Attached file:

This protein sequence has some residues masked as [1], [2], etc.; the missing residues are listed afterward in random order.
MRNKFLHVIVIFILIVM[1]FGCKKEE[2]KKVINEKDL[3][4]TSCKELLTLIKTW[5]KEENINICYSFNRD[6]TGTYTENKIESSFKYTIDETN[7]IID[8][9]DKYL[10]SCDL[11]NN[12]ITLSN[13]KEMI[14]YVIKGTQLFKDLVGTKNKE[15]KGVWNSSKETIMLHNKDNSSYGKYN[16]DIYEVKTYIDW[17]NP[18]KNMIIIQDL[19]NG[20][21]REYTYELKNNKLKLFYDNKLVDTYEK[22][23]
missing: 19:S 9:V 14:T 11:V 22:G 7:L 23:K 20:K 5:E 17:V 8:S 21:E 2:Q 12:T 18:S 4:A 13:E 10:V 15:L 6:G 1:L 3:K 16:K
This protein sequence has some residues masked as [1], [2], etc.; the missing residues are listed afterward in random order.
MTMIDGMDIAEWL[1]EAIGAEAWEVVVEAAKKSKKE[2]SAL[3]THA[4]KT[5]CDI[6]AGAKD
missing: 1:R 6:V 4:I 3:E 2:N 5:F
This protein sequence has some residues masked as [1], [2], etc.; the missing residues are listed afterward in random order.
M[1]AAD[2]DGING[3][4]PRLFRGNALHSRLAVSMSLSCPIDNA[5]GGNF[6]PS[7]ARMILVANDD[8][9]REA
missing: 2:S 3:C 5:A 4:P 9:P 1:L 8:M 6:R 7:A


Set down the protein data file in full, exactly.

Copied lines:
This protein sequence has some residues masked as [1], [2], etc.; the missing residues are listed afterward in random order.
MRNKFLHVIVIFILIVM[1]FGCKKEE[2]KKVINEKDL[3][4]TSCKELLTLIKTW[5]KEENINICYSFNRD[6]TGTYTENKIESSFKYTIDETN[7]IID[8][9]DKYL[10]SCDL[11]NN[12]ITLSN[13]KEMI[14]YVIKGTQLFKDLVGTKNKE[15]KGVWNSSKETIMLHNKDNSSYGKYN[16]DIYEVKTYIDW[17]NP[18]KNMIIIQDL[19]NG[20][21]REYTYELKNNKLKLFYDNKLVDTYEK[22][23]
missing: 19:S 9:V 14:T 11:V 22:G 7:L 23:K 20:K 5:E 17:V 8:S 21:E 2:Q 12:T 18:S 4:A 13:E 10:V 15:L 6:G 1:L 3:K 16:K
This protein sequence has some residues masked as [1], [2], etc.; the missing residues are listed afterward in random order.
MTMIDGMDIAEWL[1]EAIGAEAWEVVVEAAKKSKKE[2]SAL[3]THA[4]KT[5]CDI[6]AGAKD
missing: 1:R 6:V 4:I 3:E 2:N 5:F
This protein sequence has some residues masked as [1], [2], etc.; the missing residues are listed afterward in random order.
M[1]AAD[2]DGING[3][4]PRLFRGNALHSRLAVSMSLSCPIDNA[5]GGNF[6]PS[7]ARMILVANDD[8][9]REA
missing: 2:S 3:C 5:A 4:P 9:P 1:L 8:M 6:R 7:A